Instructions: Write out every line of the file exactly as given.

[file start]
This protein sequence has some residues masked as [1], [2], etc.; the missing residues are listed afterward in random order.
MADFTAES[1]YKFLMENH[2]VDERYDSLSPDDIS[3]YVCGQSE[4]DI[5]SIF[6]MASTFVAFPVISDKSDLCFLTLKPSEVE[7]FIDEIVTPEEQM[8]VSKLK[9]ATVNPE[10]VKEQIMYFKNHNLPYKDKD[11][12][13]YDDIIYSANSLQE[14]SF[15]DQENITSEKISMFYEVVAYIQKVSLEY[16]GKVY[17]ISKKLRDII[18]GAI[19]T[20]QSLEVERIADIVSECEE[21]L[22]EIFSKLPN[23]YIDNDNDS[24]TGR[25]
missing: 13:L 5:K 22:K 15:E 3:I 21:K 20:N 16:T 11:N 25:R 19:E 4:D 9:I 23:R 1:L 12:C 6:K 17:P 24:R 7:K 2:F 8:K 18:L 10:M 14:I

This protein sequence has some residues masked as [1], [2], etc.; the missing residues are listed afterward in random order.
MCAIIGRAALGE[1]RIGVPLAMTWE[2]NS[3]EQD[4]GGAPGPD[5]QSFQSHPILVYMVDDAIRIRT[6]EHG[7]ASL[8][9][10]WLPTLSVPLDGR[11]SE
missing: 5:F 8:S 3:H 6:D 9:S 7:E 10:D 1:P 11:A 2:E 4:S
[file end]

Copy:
This protein sequence has some residues masked as [1], [2], etc.; the missing residues are listed afterward in random order.
MADFTAES[1]YKFLMENH[2]VDERYDSLSPDDIS[3]YVCGQSE[4]DI[5]SIF[6]MASTFVAFPVISDKSDLCFLTLKPSEVE[7]FIDEIVTPEEQM[8]VSKLK[9]ATVNPE[10]VKEQIMYFKNHNLPYKDKD[11][12][13]YDDIIYSANSLQE[14]SF[15]DQENITSEKISMFYEVVAYIQKVSLEY[16]GKVY[17]ISKKLRDII[18]GAI[19]T[20]QSLEVERIADIVSECEE[21]L[22]EIFSKLPN[23]YIDNDNDS[24]TGR[25]
missing: 13:L 5:K 22:K 15:E 3:I 21:K 20:N 16:T 11:N 25:R 19:E 4:D 9:I 23:R 1:L 12:C 6:K 17:P 24:R 7:K 2:F 8:K 18:L 10:M 14:I

This protein sequence has some residues masked as [1], [2], etc.; the missing residues are listed afterward in random order.
MCAIIGRAALGE[1]RIGVPLAMTWE[2]NS[3]EQD[4]GGAPGPD[5]QSFQSHPILVYMVDDAIRIRT[6]EHG[7]ASL[8][9][10]WLPTLSVPLDGR[11]SE
missing: 5:F 8:S 3:H 6:D 9:S 7:E 10:D 1:P 11:A 2:E 4:S